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Crucial Fact

  • Her favourite word was victoria.

Last in Parliament August 2012, as NDP MP for Victoria (B.C.)

Won her last election, in 2011, with 51% of the vote.

Statements in the House

Business of Supply May 16th, 2006

Mr. Speaker, the hon. member mentioned the importance of creating sustainable economic opportunities in Canada. He stated that with respect to the motion at hand there are new approaches, like biological controls and others, that are helping to create economic opportunities in farming. In fact in Victoria, the city that I represent, organic landscaping is one of the fastest growing sectors.

What does the member think of the Conservative members' faith that they seem to want to continue to place strictly in the chemical industry and to maintain the continued use of pesticides for cosmetic purposes?

Business of Supply May 16th, 2006

Mr. Speaker, I asked the member who spoke previously to this what he could tell us of Madame Gélinas' scathing report of PMRA's management of pesticides in Canada. I did not get an answer to my question.

I would like to ask the hon. member to tell us what he knows of Madame Gélinas' recent report on the handling of pesticides by Health Canada and PMRA.

Business of Supply May 16th, 2006

Mr. Speaker, I think the hon. member confuses exempted products and other more dangerous toxic chemicals.

However, what can the hon. member tell us about the last Auditor General's report on PMRA as to the adequacy of its use of evaluations and norms, the adequacy of the evaluation of new products and the re-evaluation of old products?

Business of Supply May 16th, 2006

Mr. Speaker, if I understood the first question correctly, the member asked about the percentage of cosmetic use of pesticides. I have been told that it represents a substantial amount, up to 35%. I base the percentage on what I have read. I would have to rely upon the experts to give a conclusive answer on that.

He asked about the process to follow up on this, if passed. As I understand, this type of motion originally came from the Liberal side of the House, and I know there is a fair amount of support for it in the House. A similar type of motion has often been considered by many people and communities in Quebec, and I know there is a lot of support there.

If the motion passes, hopefully it will be converted into a bill and pressure will be placed on the government to act as soon as possible.

Business of Supply May 16th, 2006

Mr. Speaker, I thank the hon. member for his question.

It is true that a number of agencies did re-evaluate 2,4-D. What I found interesting in the research I did was that all the re-evaluations were based on exactly the same documentation, which was produced by a single company and provided to several agencies. While it might appear that the product was re-evaluated several times, in fact it was re-evaluated only once.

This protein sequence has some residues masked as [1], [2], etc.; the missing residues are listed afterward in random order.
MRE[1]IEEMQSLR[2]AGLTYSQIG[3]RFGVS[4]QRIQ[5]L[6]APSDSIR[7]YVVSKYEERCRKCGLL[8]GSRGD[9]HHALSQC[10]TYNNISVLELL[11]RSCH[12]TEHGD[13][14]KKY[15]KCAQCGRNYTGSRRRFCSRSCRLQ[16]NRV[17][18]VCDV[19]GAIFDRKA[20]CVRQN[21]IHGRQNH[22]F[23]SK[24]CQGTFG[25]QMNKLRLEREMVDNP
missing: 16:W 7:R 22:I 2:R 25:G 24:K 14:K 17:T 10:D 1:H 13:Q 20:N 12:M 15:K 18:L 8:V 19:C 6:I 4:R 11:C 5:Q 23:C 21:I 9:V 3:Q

I therefore believe in the rationale and the need for rethinking how such products are re-evaluated. What is more, in her report, Ms. Gélinas mentions that the evaluation methods need to be called into question.

Business of Supply May 16th, 2006

Mr. Speaker, I am very happy to support this motion and speak today to this matter, which is extremely important to Canadians.

It is already six years since the Standing Committee on Environment and Sustainable Development recommended that the federal government should give absolute priority to protecting human health and the environment by applying the precautionary principle in all pest management decisions.

As in many other areas, the Liberals did nothing. It is high time now for this federal government to act in the interest of Canadians and not in the interest of the chemical companies.

Canadians expect the government to act in their interest to reduce the presence of pesticides in the environment. For many years now, communities all across Canada have been exploring ways of encouraging the choice of lower-risk products and reducing the use of pesticides for cosmetic purposes, that is to say, products that are not necessary to protect health.

Having been a city councillor in previous years, I am familiar with the efforts that many of these municipalities and cities have made. Six years ago, for example, the people of Victoria, known as the “garden city”, started a campaign for a bylaw against pesticides. They got organized, did their research, had scientists come, and demonstrated to a great majority of city council that pesticides were not necessary to have beautiful gardens and lovely lawns. A process is now underway, as a result, to restrict the use of pesticides, as is the case in many other cities in Canada.

The province of Quebec has also taken steps to reduce the use of certain pesticides in order to protect the health of Quebeckers and the environment.

All Canadians are entitled to this kind of protection. They are entitled to equitable protection and a less toxic environment. Municipal governments and some provincial governments have taken steps to fill the gap left by the federal government’s absence from this important area.

The Commissioner of the Environment and Sustainable Development, Ms. Gélinas, issued a stinging critique of the federal government’s management of pesticides. She said:

—the federal government is not managing pesticides effectively...the federal government still cannot ensure that the older pesticides we are using are safe—

She added that the public is concerned about the dangers of pesticides and that, as a result of her audit, she is concerned as well.

According to her audit, for example, the federal government is not adequately ensuring that many pesticides used in Canada meet current standards for protecting public health and the quality of the environment. She discovered major flaws in the regulation and evaluation of a new pesticide. She also revealed that many products are approved in an unsatisfactory way.

She noted as well that the product evaluation methods are not up to date and that the re-evaluation of older but still widely-used pesticides proceeds at a very slow pace in Canada.

She also said:

It is likely that some pesticides on the market that have not yet been re-evaluated will also fail to meet today's standards.

The federal government’s inaction in this matter is appalling.